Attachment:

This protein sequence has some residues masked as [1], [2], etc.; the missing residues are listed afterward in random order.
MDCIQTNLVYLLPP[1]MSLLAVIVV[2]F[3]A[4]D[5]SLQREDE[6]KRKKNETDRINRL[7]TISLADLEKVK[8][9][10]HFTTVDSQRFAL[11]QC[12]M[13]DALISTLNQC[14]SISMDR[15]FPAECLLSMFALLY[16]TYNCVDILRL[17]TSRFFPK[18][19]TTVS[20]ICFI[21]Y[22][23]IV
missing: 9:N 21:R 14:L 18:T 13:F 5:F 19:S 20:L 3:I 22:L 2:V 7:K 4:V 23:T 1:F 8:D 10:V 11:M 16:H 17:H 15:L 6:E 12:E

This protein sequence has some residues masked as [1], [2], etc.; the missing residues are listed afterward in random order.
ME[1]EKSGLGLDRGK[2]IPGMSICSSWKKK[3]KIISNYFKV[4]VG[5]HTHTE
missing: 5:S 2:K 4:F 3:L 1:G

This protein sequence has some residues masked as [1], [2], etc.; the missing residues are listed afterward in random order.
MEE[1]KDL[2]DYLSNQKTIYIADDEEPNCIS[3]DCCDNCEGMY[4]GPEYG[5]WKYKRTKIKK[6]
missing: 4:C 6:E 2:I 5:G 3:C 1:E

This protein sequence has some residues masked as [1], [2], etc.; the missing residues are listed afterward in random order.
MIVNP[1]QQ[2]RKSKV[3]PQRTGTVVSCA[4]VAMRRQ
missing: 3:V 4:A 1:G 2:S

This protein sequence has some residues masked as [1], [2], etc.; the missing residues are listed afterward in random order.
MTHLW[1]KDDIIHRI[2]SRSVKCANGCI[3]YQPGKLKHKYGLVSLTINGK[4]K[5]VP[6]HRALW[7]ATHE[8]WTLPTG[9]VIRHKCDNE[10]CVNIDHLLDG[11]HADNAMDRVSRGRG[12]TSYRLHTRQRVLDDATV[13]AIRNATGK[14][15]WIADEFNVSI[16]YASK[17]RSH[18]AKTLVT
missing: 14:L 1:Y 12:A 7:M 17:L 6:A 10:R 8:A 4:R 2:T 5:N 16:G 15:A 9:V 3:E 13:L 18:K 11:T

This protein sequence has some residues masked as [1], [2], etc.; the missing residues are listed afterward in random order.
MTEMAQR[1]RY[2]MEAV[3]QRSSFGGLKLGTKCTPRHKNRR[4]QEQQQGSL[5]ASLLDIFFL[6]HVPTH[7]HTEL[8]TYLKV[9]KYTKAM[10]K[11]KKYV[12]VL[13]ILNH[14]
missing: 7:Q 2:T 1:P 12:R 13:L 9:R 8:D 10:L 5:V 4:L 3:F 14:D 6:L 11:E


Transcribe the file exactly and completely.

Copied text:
This protein sequence has some residues masked as [1], [2], etc.; the missing residues are listed afterward in random order.
MDCIQTNLVYLLPP[1]MSLLAVIVV[2]F[3]A[4]D[5]SLQREDE[6]KRKKNETDRINRL[7]TISLADLEKVK[8][9][10]HFTTVDSQRFAL[11]QC[12]M[13]DALISTLNQC[14]SISMDR[15]FPAECLLSMFALLY[16]TYNCVDILRL[17]TSRFFPK[18][19]TTVS[20]ICFI[21]Y[22][23]IV
missing: 9:N 21:R 14:L 18:T 13:F 5:F 19:S 20:L 3:I 22:L 2:V 7:K 4:V 23:T 1:F 8:D 10:V 11:M 16:H 17:H 15:L 6:E 12:E

This protein sequence has some residues masked as [1], [2], etc.; the missing residues are listed afterward in random order.
ME[1]EKSGLGLDRGK[2]IPGMSICSSWKKK[3]KIISNYFKV[4]VG[5]HTHTE
missing: 5:S 2:K 4:F 3:L 1:G

This protein sequence has some residues masked as [1], [2], etc.; the missing residues are listed afterward in random order.
MEE[1]KDL[2]DYLSNQKTIYIADDEEPNCIS[3]DCCDNCEGMY[4]GPEYG[5]WKYKRTKIKK[6]
missing: 4:C 6:E 2:I 5:G 3:C 1:E

This protein sequence has some residues masked as [1], [2], etc.; the missing residues are listed afterward in random order.
MIVNP[1]QQ[2]RKSKV[3]PQRTGTVVSCA[4]VAMRRQ
missing: 3:V 4:A 1:G 2:S

This protein sequence has some residues masked as [1], [2], etc.; the missing residues are listed afterward in random order.
MTHLW[1]KDDIIHRI[2]SRSVKCANGCI[3]YQPGKLKHKYGLVSLTINGK[4]K[5]VP[6]HRALW[7]ATHE[8]WTLPTG[9]VIRHKCDNE[10]CVNIDHLLDG[11]HADNAMDRVSRGRG[12]TSYRLHTRQRVLDDATV[13]AIRNATGK[14][15]WIADEFNVSI[16]YASK[17]RSH[18]AKTLVT
missing: 14:L 1:Y 12:A 7:M 17:L 6:A 10:R 8:A 4:R 2:T 5:N 16:G 15:A 9:V 3:E 13:L 18:K 11:T

This protein sequence has some residues masked as [1], [2], etc.; the missing residues are listed afterward in random order.
MTEMAQR[1]RY[2]MEAV[3]QRSSFGGLKLGTKCTPRHKNRR[4]QEQQQGSL[5]ASLLDIFFL[6]HVPTH[7]HTEL[8]TYLKV[9]KYTKAM[10]K[11]KKYV[12]VL[13]ILNH[14]
missing: 7:Q 2:T 1:P 12:R 13:L 9:R 8:D 10:L 5:V 4:L 3:F 14:D 6:L 11:E